"I'm constantly stuck," Kattner says of his lyric writing process. "It's really just a matter of digging deep and bustling through. I hate writing lyrics. When I write lyrics it's not like there's some glowing ball of goodness blowing forth from pen to paper. It's mostly an arduous task, but at the end of the day I'm lucky enough to be writing songs and even more fortunate enough for there to be people wanting to hear them. And even vastly more fortunate for people there who want to see them performed."

Lyrics found in On Oni Pond include bits of advice like, "If you won't reinvent yourself / you can't circumvent your hell," and warnings of what bad habits can lead to with "Have you learned nothing at all / when the curtain comes crashing down."

Along with growing up, Man Man also seems to have found the perfect mate in Xenia Rubinos, at least for their current tour.

"She's pretty amazing," Kattner says. "Her energy: She's pretty fearless in her approach in the way she makes her music. It's kind of a match made in heaven, if heaven is a place for wonderful music. She's a two-piece, her and Marco, and they just have such a good vibe, such an engaging live show. And like we do, she gives it all she has. When they were on for us in the fall, we were very happy and pleasantly surprised at how easily she connects with the audience, and for us that's very important."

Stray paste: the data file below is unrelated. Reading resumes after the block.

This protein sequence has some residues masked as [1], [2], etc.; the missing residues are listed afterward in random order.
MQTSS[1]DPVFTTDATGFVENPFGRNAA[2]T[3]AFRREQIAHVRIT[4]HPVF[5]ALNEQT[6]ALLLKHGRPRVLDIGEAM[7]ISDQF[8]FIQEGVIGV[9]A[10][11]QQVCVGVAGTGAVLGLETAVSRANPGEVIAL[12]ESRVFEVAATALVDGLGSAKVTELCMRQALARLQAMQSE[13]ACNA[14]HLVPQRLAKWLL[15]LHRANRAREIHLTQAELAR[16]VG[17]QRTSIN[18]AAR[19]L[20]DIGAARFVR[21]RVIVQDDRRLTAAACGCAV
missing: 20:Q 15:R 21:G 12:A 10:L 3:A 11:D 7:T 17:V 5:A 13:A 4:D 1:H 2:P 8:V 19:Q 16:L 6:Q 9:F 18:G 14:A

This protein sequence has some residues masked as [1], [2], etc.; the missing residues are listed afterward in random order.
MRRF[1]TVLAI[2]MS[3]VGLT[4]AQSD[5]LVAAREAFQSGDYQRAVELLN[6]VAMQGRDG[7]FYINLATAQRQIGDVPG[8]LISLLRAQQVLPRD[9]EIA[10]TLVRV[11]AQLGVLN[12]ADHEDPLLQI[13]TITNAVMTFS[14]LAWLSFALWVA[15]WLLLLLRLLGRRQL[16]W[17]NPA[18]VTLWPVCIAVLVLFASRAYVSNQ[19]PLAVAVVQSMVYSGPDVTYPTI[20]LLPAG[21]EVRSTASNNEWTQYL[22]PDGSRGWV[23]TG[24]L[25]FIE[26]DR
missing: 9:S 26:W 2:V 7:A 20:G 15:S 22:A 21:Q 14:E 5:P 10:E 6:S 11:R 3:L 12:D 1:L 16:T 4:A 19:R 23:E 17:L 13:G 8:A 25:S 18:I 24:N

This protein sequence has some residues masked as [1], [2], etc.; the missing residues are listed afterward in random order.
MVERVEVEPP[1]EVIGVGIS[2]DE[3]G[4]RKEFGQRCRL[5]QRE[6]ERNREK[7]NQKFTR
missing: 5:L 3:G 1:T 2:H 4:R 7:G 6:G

Kattner goes on to explain that in order for a show to be good, there must be a connection with the audience, with an energy dynamic playing off both sides. That same kind of energy dynamic also seems to translate into how Kattner and Powell write their music.

"A song either starts from me playing at a keyboard or guitar on repeat, trying to come up with words, which sucks," he says. "Or another way is that, and this has happened moreso on any record, but Chris and I will play together and hash out an idea, or we'll bring some music to the table and try to put together a structure, and I'll take that back to wherever I'm writing, and I'll try to sculpt the story."

Staying true to their ever-changing musical approach, Kattner seems to enjoy the spontaneity of not knowing exactly what the future holds.

"I want it [the music] to go in more people's ears," he says of Man Man's future. "I want more people to get hip to what we're doing. But the sound is constantly evolving. It is exciting to say I have no idea what the next record is going to sound like. We haven't really had any time to sit down and start working on new material, but we're gonna do that this spring. It should be interesting. I mean, I dread every time we have to start writing new songs. But it's one of those things that like once the songs are written, and they start to take a shape, then it gets really exciting."

As Kattner looks into the nearer future, he declares their upcoming show at the Grog Shop is already one of his favorites.

"We are prophesizing," he says. "I looked at the tea leaves on the sidewalk today [and it's going to be a great show]."